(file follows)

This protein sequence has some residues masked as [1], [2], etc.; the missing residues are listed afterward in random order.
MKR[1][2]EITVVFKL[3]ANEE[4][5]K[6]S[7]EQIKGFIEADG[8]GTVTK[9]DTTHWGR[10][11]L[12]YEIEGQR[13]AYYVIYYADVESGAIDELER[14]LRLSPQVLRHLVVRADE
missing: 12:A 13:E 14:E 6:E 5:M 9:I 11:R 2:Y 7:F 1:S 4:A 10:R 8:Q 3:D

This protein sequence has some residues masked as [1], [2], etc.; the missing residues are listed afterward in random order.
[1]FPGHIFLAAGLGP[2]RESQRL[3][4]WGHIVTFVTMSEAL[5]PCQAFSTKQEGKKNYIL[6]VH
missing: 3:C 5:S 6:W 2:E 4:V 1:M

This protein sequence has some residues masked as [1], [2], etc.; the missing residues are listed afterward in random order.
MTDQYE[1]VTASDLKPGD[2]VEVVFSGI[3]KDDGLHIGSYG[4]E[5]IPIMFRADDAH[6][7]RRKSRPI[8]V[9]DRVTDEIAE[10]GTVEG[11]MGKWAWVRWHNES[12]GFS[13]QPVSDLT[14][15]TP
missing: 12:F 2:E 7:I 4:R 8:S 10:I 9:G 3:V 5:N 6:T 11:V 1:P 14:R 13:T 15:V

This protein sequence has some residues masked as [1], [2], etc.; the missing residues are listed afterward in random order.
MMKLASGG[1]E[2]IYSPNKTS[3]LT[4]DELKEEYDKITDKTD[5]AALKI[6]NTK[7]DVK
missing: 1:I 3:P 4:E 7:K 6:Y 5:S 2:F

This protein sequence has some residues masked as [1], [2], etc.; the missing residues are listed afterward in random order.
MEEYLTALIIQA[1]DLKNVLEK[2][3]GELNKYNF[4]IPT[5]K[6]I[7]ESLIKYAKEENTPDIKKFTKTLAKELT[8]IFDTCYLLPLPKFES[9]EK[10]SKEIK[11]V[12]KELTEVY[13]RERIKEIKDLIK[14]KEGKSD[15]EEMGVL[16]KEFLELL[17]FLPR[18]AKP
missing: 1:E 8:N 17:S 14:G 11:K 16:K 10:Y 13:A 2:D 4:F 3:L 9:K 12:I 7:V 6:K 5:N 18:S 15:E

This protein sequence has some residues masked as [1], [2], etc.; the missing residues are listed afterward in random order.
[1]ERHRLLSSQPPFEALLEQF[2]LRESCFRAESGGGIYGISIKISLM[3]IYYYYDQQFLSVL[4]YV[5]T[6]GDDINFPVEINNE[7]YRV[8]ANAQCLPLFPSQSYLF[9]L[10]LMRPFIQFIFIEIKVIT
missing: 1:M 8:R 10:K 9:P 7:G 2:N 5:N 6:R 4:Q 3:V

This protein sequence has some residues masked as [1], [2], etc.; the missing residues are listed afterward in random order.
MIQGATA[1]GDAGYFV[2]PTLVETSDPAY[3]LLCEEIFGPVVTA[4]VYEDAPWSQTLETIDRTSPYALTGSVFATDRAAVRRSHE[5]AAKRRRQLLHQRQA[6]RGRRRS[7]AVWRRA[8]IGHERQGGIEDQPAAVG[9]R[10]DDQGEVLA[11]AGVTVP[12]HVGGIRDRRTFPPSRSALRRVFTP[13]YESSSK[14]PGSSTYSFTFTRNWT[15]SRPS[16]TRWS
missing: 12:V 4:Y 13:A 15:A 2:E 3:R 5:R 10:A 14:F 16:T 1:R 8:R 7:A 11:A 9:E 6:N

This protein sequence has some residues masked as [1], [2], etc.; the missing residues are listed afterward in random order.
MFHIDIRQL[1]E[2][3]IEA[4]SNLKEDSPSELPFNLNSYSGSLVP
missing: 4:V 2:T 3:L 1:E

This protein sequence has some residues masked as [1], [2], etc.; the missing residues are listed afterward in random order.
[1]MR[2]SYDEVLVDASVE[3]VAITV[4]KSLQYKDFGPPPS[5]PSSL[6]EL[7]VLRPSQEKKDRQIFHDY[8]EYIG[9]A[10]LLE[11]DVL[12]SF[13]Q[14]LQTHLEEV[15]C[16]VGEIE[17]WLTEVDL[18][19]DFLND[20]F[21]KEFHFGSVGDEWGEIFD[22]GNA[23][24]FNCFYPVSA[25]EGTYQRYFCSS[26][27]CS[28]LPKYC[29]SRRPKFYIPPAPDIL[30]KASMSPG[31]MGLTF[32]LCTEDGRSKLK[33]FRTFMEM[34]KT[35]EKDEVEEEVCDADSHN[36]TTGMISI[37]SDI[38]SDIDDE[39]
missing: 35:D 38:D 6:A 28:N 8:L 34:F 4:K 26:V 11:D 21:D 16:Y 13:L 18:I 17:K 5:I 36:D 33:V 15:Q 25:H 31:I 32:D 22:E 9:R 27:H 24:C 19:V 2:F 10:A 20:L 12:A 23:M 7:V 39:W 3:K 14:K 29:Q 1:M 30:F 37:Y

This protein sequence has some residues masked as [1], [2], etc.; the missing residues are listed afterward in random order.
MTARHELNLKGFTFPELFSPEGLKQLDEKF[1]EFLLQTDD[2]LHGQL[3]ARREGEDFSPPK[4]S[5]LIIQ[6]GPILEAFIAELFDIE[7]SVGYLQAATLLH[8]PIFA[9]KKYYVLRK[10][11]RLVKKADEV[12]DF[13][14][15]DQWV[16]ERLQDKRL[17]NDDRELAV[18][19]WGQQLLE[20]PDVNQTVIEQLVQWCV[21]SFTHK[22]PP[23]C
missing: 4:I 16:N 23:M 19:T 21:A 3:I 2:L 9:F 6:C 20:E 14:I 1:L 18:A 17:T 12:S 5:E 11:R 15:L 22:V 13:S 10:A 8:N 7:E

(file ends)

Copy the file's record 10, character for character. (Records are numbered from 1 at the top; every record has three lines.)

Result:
This protein sequence has some residues masked as [1], [2], etc.; the missing residues are listed afterward in random order.
MTARHELNLKGFTFPELFSPEGLKQLDEKF[1]EFLLQTDD[2]LHGQL[3]ARREGEDFSPPK[4]S[5]LIIQ[6]GPILEAFIAELFDIE[7]SVGYLQAATLLH[8]PIFA[9]KKYYVLRK[10][11]RLVKKADEV[12]DF[13][14][15]DQWV[16]ERLQDKRL[17]NDDRELAV[18][19]WGQQLLE[20]PDVNQTVIEQLVQWCV[21]SFTHK[22]PP[23]C
missing: 4:I 16:N 23:M 19:T 21:A 3:I 2:L 9:F 6:C 20:E 14:I 1:L 18:A 17:T 12:S 5:E 11:R 15:L 22:V 13:S 10:A 8:N 7:E